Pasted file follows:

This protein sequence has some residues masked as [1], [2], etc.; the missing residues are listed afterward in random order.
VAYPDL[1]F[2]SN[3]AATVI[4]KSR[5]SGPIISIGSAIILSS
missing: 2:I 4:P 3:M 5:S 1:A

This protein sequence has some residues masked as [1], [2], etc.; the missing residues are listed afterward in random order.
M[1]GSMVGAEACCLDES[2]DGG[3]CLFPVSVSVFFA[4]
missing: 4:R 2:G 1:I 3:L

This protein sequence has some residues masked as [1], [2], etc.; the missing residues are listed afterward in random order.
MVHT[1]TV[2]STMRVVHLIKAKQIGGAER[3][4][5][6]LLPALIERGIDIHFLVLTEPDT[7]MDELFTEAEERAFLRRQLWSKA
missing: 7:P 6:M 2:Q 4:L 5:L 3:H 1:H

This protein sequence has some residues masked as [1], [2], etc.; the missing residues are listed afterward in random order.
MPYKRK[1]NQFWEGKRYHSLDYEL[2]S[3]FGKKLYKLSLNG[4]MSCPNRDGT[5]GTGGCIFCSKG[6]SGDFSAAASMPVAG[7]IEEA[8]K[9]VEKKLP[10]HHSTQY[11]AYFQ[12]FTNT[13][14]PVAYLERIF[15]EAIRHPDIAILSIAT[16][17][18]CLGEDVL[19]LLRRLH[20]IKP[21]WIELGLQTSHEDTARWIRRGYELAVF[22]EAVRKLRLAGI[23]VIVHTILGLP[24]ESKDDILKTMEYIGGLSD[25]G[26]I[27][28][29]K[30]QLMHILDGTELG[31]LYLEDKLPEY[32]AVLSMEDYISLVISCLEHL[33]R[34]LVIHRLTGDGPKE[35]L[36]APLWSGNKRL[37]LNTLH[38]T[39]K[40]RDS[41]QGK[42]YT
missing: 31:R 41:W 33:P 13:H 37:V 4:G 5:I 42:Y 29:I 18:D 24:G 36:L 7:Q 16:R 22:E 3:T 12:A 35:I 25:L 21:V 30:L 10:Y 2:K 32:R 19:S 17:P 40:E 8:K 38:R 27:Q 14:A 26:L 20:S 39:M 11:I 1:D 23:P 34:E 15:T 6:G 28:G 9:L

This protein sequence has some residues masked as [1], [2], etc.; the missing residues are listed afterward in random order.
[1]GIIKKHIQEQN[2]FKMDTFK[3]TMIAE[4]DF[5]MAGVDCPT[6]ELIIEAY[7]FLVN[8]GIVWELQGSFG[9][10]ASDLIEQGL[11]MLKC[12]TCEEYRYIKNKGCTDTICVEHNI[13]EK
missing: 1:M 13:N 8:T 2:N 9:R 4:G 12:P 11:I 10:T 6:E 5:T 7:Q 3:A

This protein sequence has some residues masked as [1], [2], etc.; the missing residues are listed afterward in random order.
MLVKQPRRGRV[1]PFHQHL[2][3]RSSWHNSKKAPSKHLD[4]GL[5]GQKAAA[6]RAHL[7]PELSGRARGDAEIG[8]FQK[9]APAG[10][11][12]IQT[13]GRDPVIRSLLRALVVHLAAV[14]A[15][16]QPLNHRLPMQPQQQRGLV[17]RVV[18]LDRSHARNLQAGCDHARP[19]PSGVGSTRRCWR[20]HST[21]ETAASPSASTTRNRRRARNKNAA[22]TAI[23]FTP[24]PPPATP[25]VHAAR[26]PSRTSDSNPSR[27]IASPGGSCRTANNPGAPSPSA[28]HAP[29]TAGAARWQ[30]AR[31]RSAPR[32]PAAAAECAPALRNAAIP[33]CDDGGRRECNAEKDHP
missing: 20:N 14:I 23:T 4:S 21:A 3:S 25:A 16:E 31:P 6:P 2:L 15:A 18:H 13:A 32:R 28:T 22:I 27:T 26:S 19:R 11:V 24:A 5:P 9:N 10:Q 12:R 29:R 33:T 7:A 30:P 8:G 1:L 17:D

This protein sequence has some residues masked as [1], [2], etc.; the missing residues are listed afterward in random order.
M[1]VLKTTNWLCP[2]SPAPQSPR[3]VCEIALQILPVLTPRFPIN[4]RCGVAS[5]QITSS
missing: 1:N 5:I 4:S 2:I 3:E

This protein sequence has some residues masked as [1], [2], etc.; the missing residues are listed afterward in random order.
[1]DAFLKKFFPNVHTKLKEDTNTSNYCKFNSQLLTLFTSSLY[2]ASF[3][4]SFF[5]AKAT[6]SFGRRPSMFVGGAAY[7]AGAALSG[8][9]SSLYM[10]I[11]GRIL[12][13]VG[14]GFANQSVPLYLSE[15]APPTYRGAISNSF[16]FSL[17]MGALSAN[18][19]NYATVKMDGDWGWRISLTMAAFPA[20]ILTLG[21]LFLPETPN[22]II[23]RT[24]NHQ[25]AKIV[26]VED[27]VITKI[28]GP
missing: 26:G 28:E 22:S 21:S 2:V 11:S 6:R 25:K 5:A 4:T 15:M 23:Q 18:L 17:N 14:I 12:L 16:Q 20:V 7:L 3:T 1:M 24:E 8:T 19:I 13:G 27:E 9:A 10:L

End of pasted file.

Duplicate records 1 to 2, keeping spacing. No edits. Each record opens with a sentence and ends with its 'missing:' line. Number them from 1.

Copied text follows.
This protein sequence has some residues masked as [1], [2], etc.; the missing residues are listed afterward in random order.
VAYPDL[1]F[2]SN[3]AATVI[4]KSR[5]SGPIISIGSAIILSS
missing: 2:I 4:P 3:M 5:S 1:A

This protein sequence has some residues masked as [1], [2], etc.; the missing residues are listed afterward in random order.
M[1]GSMVGAEACCLDES[2]DGG[3]CLFPVSVSVFFA[4]
missing: 4:R 2:G 1:I 3:L